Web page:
Thursday, December 22, 2016

Power supply toroid in Mackie SRM450 PA loudspeakers

A friend brought one of these very common PA powered loudspeakers over to the workshop. An internal T4A mains fuse had blown and when I replaced it and re-powered there was a very loud 50hz hum for a few seconds and the fuse in the power cord blew. I assumed it was the audio path that was making the noise and I assumed that one one the probably faults was a short/open de-coupling capacitor that was letting 50hz through to the audio stage.

I found the schematic at Mackie-SRM450 (although this is for the rev.C of the board, but the PSU appears not to have changed).

So - I made sure both fuses were good and with Dave Jones's words "thou shall always check the rails" in my ears I disconnected the output of the large toroid from the two rectifiers/smoothing caps and tried again. I figured I'd make sure the o/p of the transformer was good (there is some de-coupling on the primary). However I got the same loud 50hz for a couple of seconds and one of the fuses failed. The toroid was also noticeably warmer than it had been! So - checking the DC resistance of the primary side showed it to be less than six ohms (so it was pulling an inrush of at least 40A!).

A quick flail around the web showed that the transformer is a known weak point of this design.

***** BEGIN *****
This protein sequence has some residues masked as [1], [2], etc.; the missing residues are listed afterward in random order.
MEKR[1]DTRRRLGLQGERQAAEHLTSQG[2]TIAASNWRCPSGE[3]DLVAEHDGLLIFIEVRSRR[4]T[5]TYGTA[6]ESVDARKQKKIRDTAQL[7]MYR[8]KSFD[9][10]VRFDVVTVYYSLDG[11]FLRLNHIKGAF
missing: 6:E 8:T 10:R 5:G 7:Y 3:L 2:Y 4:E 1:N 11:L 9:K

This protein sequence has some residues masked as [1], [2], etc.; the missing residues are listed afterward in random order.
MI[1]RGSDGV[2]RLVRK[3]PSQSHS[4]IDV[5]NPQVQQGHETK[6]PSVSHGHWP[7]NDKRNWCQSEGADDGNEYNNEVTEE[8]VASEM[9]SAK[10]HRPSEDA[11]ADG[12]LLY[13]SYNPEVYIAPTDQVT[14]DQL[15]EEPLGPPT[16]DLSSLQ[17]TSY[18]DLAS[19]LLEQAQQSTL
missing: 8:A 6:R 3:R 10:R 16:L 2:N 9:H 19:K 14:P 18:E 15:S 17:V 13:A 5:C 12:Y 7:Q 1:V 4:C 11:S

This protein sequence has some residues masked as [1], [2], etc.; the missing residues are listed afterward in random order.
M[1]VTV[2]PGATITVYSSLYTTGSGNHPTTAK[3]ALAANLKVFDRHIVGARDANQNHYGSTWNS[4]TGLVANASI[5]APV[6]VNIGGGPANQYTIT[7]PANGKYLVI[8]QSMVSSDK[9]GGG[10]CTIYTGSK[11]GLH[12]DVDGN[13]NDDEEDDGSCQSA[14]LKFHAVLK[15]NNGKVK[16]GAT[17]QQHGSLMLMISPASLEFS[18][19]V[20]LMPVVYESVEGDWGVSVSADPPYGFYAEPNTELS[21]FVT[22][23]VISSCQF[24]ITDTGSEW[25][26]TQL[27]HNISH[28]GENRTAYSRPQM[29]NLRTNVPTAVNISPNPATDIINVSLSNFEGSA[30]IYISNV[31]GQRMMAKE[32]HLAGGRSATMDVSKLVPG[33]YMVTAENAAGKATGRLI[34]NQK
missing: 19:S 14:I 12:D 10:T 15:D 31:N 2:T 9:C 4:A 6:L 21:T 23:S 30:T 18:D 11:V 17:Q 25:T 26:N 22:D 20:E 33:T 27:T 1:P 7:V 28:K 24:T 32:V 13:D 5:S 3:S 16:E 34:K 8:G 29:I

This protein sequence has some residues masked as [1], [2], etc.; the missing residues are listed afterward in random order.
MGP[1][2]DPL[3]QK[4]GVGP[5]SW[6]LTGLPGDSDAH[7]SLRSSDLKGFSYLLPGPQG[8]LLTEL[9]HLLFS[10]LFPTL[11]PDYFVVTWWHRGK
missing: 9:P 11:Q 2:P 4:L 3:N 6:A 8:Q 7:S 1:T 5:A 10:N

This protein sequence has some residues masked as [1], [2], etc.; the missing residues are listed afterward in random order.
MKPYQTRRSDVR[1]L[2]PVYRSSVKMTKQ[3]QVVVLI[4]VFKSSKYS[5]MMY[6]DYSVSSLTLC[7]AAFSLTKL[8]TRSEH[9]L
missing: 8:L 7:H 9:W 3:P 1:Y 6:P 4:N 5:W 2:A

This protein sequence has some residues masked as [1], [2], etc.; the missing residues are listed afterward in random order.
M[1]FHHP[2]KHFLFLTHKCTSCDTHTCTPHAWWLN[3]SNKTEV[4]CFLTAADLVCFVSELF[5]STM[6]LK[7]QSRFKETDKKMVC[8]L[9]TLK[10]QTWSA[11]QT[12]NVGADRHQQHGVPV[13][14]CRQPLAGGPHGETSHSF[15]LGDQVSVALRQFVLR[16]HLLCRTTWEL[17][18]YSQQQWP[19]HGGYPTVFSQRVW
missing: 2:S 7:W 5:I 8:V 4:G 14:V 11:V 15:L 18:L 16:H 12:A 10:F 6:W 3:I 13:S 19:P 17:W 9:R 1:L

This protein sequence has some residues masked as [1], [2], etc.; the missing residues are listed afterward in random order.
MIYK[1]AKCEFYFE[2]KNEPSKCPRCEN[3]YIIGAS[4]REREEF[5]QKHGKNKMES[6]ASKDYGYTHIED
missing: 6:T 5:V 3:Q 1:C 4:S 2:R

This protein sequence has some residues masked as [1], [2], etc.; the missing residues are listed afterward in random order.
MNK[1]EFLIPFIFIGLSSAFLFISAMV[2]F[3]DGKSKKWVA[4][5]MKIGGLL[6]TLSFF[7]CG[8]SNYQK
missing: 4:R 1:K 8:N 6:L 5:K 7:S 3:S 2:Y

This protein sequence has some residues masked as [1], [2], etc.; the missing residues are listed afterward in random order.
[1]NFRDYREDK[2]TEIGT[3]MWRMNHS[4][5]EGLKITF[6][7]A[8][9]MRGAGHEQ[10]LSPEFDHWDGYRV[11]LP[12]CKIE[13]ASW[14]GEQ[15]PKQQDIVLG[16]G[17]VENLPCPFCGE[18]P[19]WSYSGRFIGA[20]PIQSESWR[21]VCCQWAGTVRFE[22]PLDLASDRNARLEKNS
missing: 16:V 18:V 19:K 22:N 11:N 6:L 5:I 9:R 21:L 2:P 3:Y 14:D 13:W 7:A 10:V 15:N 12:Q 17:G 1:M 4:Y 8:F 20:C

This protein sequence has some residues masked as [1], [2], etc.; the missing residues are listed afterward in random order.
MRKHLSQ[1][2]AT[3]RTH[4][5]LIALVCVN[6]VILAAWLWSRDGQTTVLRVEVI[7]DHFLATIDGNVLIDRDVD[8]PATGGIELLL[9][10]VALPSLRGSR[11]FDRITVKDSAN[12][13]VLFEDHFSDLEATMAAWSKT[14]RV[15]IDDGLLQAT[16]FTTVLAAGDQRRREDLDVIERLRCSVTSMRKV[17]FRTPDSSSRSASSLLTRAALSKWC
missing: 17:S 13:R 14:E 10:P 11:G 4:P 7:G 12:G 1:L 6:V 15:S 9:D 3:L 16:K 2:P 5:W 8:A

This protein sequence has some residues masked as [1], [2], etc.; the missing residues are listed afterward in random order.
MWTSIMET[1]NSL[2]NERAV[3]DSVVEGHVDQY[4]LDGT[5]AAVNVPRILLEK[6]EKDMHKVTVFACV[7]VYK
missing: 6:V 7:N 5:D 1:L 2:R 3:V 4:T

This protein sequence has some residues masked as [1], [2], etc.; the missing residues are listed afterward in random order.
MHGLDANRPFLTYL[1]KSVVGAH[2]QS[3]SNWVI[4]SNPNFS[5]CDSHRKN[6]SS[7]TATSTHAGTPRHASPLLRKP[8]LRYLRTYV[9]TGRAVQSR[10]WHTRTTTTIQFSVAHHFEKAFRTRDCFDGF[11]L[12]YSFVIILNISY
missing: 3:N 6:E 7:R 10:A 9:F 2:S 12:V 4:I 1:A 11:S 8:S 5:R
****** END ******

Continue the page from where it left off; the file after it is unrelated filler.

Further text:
The real bummer is that the transformer isn't stocked by Mackie (or indeed anyone else) and the folks at Save My Light only do a minimum order (ten pieces) from the Chinese factory that wind them when they have enough orders (and the chap there told me he sells an average of two a year).
So, do I just wait or pay him the thousand quid to have ten made?!

Time to keep my eye on eBay for a hopefully working second hand replacement?

UPDATE 16/01/2017: 

So after lots of flailing around the web and finding a few reclaimed ones for more than £150 I came across AJAudio on eBay (Alex Mathew was super-helpful) and he sold me one for £99.
Job done.

For info - the failed toroid had around 5 ohms DC impedance across the primary whereas the replacement has 8.5 ohms.

It's been shaking the workshop with loud music all afternoon!


nealk said...

These guys made the transformers for Meridian when I worked for them (I believe they were known as St. Ives Windings back then) They might be able to help with something similar if you can describe the requirements!?!

With warm regards,


Michael Gossen said...

It sounds like I have the same issue with a pair of MR5mkII that have been sitting on my shelf for almost a year...I wonder if it could also be the same transformer? I haven't really had time to get into them, but sounds exactly like what I was seeing.

Phil Crawley said...

Looks like I've found an alternative;

I'll be ordering in the next couple of days and will update the post accordingly.